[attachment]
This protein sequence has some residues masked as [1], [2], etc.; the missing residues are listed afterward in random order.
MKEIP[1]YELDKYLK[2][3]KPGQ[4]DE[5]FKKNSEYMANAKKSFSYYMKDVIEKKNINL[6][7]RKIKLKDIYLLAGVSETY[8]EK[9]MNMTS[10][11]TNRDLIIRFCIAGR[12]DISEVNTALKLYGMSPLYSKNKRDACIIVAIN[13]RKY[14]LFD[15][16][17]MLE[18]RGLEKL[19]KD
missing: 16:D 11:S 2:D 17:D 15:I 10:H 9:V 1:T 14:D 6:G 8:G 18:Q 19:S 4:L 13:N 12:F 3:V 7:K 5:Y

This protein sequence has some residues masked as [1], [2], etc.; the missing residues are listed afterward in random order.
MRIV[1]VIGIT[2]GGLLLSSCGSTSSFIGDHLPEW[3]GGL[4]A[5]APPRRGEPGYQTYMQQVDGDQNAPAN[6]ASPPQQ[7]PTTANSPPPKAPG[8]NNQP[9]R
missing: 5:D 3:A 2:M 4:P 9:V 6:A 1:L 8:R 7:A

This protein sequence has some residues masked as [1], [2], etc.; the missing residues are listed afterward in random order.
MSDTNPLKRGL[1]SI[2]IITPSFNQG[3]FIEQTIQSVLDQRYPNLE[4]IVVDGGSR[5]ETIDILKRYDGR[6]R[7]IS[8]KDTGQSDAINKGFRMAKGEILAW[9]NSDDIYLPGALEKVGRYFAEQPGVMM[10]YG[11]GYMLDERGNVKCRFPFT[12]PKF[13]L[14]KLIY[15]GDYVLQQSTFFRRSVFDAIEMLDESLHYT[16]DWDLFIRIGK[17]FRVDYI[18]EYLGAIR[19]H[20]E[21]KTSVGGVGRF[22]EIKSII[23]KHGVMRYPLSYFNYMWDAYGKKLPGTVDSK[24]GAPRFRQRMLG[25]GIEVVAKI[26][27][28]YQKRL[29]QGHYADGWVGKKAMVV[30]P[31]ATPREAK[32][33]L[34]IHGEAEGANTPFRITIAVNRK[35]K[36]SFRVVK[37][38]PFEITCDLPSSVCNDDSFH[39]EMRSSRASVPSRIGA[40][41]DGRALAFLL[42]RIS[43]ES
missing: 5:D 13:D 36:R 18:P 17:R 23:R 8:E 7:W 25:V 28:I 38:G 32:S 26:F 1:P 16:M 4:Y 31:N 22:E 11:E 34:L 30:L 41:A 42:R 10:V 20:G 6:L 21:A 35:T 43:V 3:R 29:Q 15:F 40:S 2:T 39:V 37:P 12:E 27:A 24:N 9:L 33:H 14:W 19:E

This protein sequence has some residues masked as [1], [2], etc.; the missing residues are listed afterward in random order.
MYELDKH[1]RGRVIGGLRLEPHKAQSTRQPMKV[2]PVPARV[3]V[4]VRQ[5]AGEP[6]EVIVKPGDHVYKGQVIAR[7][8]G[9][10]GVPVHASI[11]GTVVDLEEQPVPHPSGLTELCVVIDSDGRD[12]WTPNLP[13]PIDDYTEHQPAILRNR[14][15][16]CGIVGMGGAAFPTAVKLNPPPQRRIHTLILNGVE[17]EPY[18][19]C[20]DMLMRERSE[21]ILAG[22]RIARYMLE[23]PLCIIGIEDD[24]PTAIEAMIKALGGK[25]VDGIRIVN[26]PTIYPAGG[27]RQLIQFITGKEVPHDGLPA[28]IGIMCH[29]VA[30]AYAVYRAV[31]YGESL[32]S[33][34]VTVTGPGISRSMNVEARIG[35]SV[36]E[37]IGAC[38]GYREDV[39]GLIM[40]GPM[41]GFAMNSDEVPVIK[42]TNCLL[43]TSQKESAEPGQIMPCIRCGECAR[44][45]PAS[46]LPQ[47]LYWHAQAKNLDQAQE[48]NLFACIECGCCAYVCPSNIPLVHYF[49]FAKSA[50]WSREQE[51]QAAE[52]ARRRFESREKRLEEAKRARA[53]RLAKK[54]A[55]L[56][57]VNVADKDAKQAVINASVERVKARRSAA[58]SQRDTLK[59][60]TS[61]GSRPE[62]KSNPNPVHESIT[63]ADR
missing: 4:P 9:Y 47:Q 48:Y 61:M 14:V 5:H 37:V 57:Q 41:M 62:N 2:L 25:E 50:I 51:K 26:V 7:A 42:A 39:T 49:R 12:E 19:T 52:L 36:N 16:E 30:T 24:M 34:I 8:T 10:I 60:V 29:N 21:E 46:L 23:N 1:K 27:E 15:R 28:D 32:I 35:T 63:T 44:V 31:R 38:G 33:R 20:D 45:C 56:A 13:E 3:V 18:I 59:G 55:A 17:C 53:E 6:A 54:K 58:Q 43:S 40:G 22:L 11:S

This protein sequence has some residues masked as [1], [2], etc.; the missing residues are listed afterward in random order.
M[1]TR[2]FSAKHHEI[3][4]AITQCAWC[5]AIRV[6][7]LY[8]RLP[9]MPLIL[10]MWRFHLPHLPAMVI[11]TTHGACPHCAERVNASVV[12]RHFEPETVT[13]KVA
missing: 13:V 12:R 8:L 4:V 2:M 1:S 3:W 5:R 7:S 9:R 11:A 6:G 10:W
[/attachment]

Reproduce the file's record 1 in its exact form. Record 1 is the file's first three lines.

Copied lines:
This protein sequence has some residues masked as [1], [2], etc.; the missing residues are listed afterward in random order.
MKEIP[1]YELDKYLK[2][3]KPGQ[4]DE[5]FKKNSEYMANAKKSFSYYMKDVIEKKNINL[6][7]RKIKLKDIYLLAGVSETY[8]EK[9]MNMTS[10][11]TNRDLIIRFCIAGR[12]DISEVNTALKLYGMSPLYSKNKRDACIIVAIN[13]RKY[14]LFD[15][16][17]MLE[18]RGLEKL[19]KD
missing: 16:D 11:S 2:D 17:D 15:I 10:H 9:V 1:T 14:D 6:G 8:G 18:Q 19:S 4:L 13:N 12:F 3:V 7:K 5:Y